Las Vegas, N.M. – A New Mexico Highlands University chemistry graduate has her pick of eight doctoral programs around the country.
In December, Santiana Marrujo’s letters of acceptance started rolling in from Ph.D. programs at Notre Dame, Purdue University, Iowa State University, Colorado State University, Brigham Young University, Kansas State University, New Mexico State University, and UC–Santa Barbara.
Every university offered Marrujo a full ride for her doctoral education. Many science programs bypass a master’s degree in favor of a doctoral course of study – the case for Marrujo.
“What appeals to me about chemistry is creating new molecules that can be used in many applications, such as developing new drugs for cancer treatments,” Marrujo said. “I’m most interested in researching natural product synthesis, where plants are used to develop new drugs for medicinal purposes. For instance, aspirin, an old drug, is derived from a compound extracted from tree bark.”
Marrujo, a 23-year-old from tiny Mora, New Mexico, graduated from Highlands magna cum laude in May 2018 with a bachelor’s degree in chemistry. This was the same month the single mother’s 5-year-old son graduated from the Head Start preschool in Mora.
Marrujo said her family and Highlands made it possible to be both a successful student and single mother.
“I had a lot of family support in helping with my son, and then at Highlands, it was like family too. ARMAS and the Chemistry Department offered me so much academic and moral support. I’m so grateful to all the people at Highlands who helped me reach my goals for graduate school. I was always a good student, but my experience at Highlands transformed me into a scientist,” Marrujo said.
Marrujo worked as an undergraduate research assistant in Highlands organic chemistry professor Jan Shepherd’s laboratory. She still works in his lab.
“Dr. Shepherd inspired me to pursue chemistry because he has such enthusiasm for the subject and saw my potential, which made me believe in myself. With Dr. Shepherd, I had the opportunity to conduct hands-on synthesis research. We created new molecules, investigating a well-known chemical reaction in organic chemistry to see if structural modifications would cause the reaction to go a different path.”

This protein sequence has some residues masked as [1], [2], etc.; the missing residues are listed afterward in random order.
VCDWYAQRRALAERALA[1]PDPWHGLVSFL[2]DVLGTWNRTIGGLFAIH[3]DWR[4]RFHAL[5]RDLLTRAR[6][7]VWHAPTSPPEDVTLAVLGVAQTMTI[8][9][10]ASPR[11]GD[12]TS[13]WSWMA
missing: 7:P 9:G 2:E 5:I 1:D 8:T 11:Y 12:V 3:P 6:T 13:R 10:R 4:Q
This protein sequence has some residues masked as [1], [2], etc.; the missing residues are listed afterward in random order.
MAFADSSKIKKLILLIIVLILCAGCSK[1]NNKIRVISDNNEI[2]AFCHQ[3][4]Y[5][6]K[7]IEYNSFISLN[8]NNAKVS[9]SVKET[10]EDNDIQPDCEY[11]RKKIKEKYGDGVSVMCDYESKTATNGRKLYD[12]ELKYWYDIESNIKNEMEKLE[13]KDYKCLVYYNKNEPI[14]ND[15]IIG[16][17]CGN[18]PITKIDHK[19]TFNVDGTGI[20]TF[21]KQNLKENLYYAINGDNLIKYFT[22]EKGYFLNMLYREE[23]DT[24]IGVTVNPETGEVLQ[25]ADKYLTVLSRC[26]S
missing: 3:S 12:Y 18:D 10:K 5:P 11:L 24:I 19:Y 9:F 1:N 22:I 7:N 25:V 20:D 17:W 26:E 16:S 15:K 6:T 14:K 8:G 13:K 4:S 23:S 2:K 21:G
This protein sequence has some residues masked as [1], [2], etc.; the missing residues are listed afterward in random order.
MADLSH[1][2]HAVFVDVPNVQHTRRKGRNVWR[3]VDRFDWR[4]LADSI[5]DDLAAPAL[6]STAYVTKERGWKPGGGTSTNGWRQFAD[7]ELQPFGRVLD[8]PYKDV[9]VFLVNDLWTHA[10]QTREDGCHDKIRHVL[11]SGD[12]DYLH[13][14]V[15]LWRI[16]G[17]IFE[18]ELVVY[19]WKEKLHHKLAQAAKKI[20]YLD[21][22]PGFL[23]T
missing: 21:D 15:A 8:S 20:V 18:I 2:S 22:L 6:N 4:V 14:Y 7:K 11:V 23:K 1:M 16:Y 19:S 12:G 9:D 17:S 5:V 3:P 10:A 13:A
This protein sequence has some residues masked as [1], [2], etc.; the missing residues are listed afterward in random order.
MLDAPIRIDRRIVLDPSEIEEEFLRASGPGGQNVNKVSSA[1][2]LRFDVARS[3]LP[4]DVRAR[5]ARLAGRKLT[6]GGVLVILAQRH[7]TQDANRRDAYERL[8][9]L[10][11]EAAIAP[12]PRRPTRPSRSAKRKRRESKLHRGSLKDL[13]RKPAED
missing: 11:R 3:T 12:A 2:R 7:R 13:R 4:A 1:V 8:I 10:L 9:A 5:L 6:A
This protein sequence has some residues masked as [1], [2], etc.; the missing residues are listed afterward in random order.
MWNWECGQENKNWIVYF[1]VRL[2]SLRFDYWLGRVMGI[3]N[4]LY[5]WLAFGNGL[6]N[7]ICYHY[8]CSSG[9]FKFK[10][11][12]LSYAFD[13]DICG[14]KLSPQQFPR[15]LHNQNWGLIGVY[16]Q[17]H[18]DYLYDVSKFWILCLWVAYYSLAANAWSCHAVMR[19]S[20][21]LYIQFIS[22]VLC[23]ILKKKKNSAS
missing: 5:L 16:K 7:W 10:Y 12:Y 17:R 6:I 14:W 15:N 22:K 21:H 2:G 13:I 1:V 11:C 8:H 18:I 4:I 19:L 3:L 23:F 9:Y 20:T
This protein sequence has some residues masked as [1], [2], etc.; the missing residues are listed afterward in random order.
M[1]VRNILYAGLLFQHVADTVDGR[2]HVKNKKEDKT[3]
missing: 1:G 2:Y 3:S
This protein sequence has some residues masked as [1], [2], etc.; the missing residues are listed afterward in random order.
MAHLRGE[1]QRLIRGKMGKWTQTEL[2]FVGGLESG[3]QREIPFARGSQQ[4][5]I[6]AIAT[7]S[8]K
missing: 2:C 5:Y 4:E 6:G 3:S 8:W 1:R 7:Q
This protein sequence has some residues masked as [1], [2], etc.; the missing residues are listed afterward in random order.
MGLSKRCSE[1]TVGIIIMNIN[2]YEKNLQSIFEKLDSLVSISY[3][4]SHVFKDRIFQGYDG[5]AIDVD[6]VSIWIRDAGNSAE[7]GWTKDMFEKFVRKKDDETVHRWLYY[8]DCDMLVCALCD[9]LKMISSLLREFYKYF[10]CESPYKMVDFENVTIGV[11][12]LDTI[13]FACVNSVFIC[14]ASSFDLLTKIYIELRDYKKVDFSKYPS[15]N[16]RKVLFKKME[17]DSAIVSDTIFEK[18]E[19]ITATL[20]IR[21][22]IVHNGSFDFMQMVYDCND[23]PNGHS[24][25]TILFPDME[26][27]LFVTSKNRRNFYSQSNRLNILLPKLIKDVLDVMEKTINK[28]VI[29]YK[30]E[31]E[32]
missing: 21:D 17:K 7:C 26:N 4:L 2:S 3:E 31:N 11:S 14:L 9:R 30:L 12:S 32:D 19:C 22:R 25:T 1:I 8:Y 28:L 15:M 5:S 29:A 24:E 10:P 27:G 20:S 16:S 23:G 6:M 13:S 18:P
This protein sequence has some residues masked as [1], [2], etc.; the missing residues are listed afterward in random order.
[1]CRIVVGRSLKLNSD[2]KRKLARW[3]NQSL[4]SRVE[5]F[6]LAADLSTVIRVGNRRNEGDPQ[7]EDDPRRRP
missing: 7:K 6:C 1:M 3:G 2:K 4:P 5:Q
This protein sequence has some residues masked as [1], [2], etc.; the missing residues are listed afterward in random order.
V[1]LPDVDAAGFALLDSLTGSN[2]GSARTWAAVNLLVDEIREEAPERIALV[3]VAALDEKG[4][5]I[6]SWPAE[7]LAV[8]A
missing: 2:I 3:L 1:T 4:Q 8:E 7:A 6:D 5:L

Shepherd said that Marrujo ranks within the top 2 percent of several thousand chemistry majors he has taught in the past 39 years.
“In addition to being extremely intelligent, what stands out about Santiana is that she’s a highly focused student who always pushes forward with great purpose,” Shepherd said. “Santiana has the ability and knowledge to work independently on research projects. She develops and follows her own research timelines with exceptional perseverance.”
Outside the classroom, Marrujo was a supplemental instruction leader for organic chemistry and biology at the Highlands Achieving in Research, Math and Science (ARMAS) Center. Her exemplary grades also earned her an ARMAS Scholar scholarship.
Shepherd said Marrujo is a strong role model for other chemistry students at Highlands.
“Santiana has a subtle and effective leadership style that encourages other students to reach their potential. I expect her to excel in her doctoral studies and am confident she will contribute new knowledge to the field of organic chemistry,” Shepherd said.
Marrujo said in February she will visit six of the eight universities that made her doctoral program offers to explore research opportunities and the campus environments.
“I never thought I’d be accepted to every Ph.D. program where I applied. Dr. Shepherd was a huge help with my applications. I’m very excited and proud to begin this new academic adventure. Wherever I go, I want to show my son the importance of education,” Marrujo said.